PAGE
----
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Axial dynamics, stability, and interspecies similarity of bacterial community structure in the highly compartmentalized gut of soil-feeding termites (Cubitermes spp.)

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Citation

Schmitt-Wagner, D., Friedrich, M., Wagner, B., & Brune, A. (2003). Axial dynamics, stability, and interspecies similarity of bacterial community structure in the highly compartmentalized gut of soil-feeding termites (Cubitermes spp.). APPLIED AND ENVIRONMENTAL MICROBIOLOGY, 69(10), 6018-6024. doi:10.1128/AEM.69.10.6018-6024.2003.


Cite as: https://hdl.handle.net/21.11116/0000-000D-5BB4-2
Abstract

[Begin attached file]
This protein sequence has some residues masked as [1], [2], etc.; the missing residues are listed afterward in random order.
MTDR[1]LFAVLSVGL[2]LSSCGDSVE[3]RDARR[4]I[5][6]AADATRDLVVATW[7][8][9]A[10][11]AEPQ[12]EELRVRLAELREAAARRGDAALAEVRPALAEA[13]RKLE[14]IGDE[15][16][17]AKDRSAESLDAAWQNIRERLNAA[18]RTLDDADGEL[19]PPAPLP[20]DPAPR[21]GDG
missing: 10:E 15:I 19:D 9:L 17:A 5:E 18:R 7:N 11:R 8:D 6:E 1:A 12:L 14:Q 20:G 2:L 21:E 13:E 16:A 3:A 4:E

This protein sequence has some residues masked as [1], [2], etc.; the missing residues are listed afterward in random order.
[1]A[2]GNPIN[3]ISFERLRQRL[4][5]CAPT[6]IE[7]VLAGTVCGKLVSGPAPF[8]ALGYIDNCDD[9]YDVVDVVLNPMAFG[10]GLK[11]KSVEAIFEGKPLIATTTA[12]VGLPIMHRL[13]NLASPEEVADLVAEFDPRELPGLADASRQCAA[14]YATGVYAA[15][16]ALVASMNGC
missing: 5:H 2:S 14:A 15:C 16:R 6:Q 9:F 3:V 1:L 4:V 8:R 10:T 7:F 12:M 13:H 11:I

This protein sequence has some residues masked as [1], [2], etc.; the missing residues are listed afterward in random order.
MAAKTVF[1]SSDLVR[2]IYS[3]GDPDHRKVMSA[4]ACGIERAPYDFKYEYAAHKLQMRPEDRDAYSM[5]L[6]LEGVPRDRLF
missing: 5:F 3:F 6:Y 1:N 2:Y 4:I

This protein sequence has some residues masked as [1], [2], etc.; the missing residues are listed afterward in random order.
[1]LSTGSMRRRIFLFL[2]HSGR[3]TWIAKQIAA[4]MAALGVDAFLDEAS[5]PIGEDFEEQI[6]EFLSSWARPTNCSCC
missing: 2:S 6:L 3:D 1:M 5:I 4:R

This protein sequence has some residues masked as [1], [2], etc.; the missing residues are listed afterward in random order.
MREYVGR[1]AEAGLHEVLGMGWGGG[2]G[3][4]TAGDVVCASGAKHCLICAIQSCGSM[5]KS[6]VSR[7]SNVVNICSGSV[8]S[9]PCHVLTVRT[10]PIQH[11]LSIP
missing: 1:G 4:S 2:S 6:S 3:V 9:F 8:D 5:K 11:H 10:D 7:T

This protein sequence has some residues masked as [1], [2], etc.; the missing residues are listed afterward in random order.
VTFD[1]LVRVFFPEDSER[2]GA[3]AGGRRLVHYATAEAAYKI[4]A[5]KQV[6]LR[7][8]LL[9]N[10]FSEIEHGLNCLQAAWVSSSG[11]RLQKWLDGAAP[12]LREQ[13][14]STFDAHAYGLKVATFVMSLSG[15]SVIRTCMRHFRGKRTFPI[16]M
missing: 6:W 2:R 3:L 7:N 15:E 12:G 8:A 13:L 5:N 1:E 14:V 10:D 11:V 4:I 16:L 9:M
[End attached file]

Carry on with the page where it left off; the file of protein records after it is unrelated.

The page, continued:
The highly compartmentalized gut of soil-feeding termites is characterized by pronounced axial dynamics in physicochemical conditions and microbial processes. In a companion paper (D. Schmitt-Wagner, M. W. Friedrich, B. Wagner, and A. Brune, Appl. Environ. Microbiol. 69:6007-6017, 2003), we demonstrated that the variety of physicochemical conditions in the different gut compartments of Cubitermes spp. is reflected in the diversity of the respective intestinal microbial communities. Here, we used molecular fingerprints of 16S rRNA genes of the bacterial community, obtained by terminal restriction fragment length polymorphism (T-RFLP) analysis, to describe the axial dynamics of the bacterial community structure in the different gut sections. Comparison of the T-RFLP profiles with the predicted terminal restriction fragments of the clones in clone libraries of the gut segments in Cubitermes orthognathus confirmed that all hindgut sections harbored distinct bacterial communities. Morisita indices of community similarity, calculated by comparing the different patterns, revealed large differences between the bacterial communities of soil, gut, and nest material and also among the individual gut sections. By contrast, comparison of the homologous gut segments of different Cubitermes species indicated that the three termite species investigated possessed a similar, gut-specific microbiota that remained comparatively stable even during several months of maintenance in the laboratory.